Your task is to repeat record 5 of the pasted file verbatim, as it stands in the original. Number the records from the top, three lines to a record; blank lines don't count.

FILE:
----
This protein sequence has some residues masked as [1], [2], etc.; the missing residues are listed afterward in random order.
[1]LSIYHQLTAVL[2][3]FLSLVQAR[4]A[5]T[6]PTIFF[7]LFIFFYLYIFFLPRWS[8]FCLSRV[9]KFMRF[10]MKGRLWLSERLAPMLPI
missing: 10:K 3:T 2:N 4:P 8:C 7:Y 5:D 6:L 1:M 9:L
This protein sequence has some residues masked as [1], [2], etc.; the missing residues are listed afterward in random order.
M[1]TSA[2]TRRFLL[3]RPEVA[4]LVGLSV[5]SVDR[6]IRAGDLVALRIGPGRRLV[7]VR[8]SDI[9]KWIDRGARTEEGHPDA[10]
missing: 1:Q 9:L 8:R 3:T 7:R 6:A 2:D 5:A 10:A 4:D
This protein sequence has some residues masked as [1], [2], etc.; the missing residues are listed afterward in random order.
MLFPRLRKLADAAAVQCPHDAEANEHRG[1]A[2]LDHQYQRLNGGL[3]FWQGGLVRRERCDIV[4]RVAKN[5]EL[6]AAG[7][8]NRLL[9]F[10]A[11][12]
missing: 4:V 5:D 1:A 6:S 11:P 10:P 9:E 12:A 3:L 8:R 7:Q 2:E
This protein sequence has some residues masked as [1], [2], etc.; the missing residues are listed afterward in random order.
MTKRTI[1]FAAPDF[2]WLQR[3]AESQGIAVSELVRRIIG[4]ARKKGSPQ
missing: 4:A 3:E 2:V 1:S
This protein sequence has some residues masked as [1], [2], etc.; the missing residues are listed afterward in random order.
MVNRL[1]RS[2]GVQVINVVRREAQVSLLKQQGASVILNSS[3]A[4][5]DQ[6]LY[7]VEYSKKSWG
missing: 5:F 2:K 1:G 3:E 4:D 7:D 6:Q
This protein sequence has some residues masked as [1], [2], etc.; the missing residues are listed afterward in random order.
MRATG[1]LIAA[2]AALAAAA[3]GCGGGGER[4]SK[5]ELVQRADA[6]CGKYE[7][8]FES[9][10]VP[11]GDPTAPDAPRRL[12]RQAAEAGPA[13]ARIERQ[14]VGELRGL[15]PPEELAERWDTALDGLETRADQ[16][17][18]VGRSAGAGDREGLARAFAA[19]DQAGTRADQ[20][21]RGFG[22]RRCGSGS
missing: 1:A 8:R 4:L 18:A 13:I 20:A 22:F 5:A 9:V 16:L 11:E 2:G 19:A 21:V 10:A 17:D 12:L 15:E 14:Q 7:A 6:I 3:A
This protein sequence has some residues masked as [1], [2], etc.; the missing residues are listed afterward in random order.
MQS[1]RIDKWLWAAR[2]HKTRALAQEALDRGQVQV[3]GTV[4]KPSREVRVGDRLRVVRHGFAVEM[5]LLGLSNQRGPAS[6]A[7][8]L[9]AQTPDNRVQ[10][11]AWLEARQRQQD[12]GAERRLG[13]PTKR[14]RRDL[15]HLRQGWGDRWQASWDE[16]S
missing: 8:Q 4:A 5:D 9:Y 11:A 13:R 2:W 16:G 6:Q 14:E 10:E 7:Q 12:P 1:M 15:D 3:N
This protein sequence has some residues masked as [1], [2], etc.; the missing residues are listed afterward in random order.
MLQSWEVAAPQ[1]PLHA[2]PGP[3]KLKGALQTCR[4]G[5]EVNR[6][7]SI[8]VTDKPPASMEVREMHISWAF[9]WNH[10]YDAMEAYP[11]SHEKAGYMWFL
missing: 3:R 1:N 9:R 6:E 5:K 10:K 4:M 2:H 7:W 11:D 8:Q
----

This protein sequence has some residues masked as [1], [2], etc.; the missing residues are listed afterward in random order.
MVNRL[1]RS[2]GVQVINVVRREAQVSLLKQQGASVILNSS[3]A[4][5]DQ[6]LY[7]VEYSKKSWG
missing: 5:F 2:K 1:G 3:E 4:D 7:D 6:Q